I mean, we've had — it wasn't very long ago that two officers were shot in this community walking away from a very routine check of a dwelling. They went to a dwelling because there had been a report of an entry. They went there and found nothing and start walking back to their police car and they're opened up on.
WEDNESDAY, OCTOBER 30, 1985
(Whereupon, the proceedings were commenced, in chambers at 3:15 p.m. The defendant was not present.)
THE COURT: This is State v. Brown.
I've had an opportunity to do some reading on the area of search and seizure and have reached a decision in the case.
I've not had enough time to really organize my thoughts in as coherent a fashion as I'd like to, but I understand that you're both anxious to have the decision announced. So, if you'll forgive an inarticulate announcement, I can at least tell you what my decision is and the basis for it.
I am not going to suppress the evidence obtained in the search of Dianne Brown's house.
I think that the protective sweep, first of all, was justified by the totality of the circumstances in the case and point to the fact that the officer knew that the people in there were at least suspects in dealing with controlled substances, there was some reason to believe that there may be weapons in the house from the clicking that sounded like bullets being transferred to the receiver of a weapon, the knife sheath, the ax on the motorcycle. All of those things point to that.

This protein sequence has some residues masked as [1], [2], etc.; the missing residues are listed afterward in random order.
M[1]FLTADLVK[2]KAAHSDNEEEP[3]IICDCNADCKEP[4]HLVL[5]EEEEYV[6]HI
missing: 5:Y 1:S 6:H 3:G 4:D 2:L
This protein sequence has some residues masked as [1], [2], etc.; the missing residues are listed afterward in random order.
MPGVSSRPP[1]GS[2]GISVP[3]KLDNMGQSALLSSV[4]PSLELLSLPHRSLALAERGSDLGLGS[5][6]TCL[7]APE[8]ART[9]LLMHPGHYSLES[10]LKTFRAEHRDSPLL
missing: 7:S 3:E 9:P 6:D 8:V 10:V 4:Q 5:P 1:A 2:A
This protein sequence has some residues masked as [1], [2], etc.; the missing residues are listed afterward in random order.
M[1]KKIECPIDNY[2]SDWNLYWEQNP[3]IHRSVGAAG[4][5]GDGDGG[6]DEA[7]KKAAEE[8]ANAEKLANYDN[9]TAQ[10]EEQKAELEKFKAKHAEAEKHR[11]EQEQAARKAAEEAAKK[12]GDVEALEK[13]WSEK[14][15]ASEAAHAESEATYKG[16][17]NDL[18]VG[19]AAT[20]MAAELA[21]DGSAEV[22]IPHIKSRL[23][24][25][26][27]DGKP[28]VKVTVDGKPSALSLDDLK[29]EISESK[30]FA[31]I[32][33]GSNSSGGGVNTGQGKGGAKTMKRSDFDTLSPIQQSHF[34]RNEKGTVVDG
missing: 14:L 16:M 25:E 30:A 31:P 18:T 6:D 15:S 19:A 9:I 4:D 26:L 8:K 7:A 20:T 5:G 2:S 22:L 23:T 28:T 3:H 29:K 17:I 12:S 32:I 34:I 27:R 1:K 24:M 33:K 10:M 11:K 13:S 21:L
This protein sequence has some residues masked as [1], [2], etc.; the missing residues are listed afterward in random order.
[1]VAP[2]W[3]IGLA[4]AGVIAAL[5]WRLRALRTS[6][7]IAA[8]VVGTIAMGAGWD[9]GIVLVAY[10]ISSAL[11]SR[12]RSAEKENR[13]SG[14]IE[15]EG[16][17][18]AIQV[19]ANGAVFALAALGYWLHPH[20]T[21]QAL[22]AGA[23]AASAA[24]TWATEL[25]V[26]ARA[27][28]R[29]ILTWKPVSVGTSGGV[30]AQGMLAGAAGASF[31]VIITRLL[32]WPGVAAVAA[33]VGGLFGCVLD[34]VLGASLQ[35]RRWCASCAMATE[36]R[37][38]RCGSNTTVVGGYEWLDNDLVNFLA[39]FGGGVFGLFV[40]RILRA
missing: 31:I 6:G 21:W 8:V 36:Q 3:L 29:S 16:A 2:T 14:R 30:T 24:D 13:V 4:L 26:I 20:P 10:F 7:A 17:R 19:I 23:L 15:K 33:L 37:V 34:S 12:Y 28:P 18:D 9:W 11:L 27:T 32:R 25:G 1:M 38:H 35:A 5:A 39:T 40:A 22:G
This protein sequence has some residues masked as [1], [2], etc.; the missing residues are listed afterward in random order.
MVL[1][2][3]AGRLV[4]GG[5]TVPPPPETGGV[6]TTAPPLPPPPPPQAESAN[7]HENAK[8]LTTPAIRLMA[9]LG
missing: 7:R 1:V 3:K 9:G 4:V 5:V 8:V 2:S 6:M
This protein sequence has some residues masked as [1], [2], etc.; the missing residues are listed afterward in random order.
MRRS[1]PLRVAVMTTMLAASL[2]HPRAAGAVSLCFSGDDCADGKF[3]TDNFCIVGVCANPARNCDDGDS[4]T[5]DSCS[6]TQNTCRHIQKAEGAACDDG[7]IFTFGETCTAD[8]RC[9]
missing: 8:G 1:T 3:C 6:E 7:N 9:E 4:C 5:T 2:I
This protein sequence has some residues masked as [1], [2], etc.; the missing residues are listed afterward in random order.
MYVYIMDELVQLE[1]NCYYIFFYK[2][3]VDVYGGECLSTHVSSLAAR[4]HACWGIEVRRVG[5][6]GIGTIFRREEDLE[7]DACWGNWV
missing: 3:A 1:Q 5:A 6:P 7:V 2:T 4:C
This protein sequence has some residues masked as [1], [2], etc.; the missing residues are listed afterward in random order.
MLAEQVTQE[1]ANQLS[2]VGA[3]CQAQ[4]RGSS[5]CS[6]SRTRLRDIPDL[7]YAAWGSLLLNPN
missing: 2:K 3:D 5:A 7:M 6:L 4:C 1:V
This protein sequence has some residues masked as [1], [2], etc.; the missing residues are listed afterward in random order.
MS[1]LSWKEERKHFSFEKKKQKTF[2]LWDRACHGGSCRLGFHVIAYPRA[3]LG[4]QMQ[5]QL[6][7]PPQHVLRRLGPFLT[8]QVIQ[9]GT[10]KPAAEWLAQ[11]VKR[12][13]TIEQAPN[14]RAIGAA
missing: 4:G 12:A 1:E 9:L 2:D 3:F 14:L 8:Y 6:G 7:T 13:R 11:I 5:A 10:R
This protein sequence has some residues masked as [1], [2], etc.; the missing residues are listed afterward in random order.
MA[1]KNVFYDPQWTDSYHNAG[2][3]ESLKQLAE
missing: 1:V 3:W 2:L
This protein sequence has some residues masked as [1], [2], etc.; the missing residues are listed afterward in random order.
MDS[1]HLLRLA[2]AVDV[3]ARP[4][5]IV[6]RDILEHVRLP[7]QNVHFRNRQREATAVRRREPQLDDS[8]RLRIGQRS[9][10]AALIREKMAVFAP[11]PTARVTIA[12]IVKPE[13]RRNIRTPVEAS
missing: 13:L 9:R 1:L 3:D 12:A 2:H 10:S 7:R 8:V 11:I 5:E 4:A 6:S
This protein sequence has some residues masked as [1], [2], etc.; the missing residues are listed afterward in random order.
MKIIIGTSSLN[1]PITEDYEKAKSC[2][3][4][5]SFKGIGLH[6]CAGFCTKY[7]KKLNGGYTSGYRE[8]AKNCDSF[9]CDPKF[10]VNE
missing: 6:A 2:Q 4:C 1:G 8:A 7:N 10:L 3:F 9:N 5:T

I recognize, as the cases uphold, that a search, although reasonable at its inception, may violate the Fourth Amendment by its intensity and scope.
I don't find that that happened in this instance. The protective sweep, it seems to me, was merely that. The officer — whether he was accompanied by Mrs. Brown or not seemed to me to be immaterial. The point is that he walked very briskly through the rooms. He was apparently looking for other people and not searching for contraband or evidence of a crime.
The resulting observance by the officer of the suspected marijuana, it seems to me, was a result of his observing things which were plainly open to his view.
He got into the living room, I think, either by following Mrs. Brown in there or with her consent. In either event, it was appropriate for him to be there.
Certainly, as the Court said in Washington v. Chrisman, that the — it was not unreasonable for the policeman to monitor, as a matter of routine, the movements of an arrested person, as his judgment dictates. That was the instance where he followed a boy up to his dormitory room to get identification after he had picked him up for being a minor in possession and the boy went up to the room and the officer accompanied him. When he got to the room, he discovered marijuana seeds and other controlled substances.
That was originally suppressed by the — I think it was the State Appellate Court — and the United States Supreme Court upheld that as reasonable on the part of the officer.
And they also said — and I think that this is appropriate to the protective sweep, as well — that the officer's custodial authority over an arrestee doesn't depend upon a reviewing court's after-the-fact assessment of the arrest situation.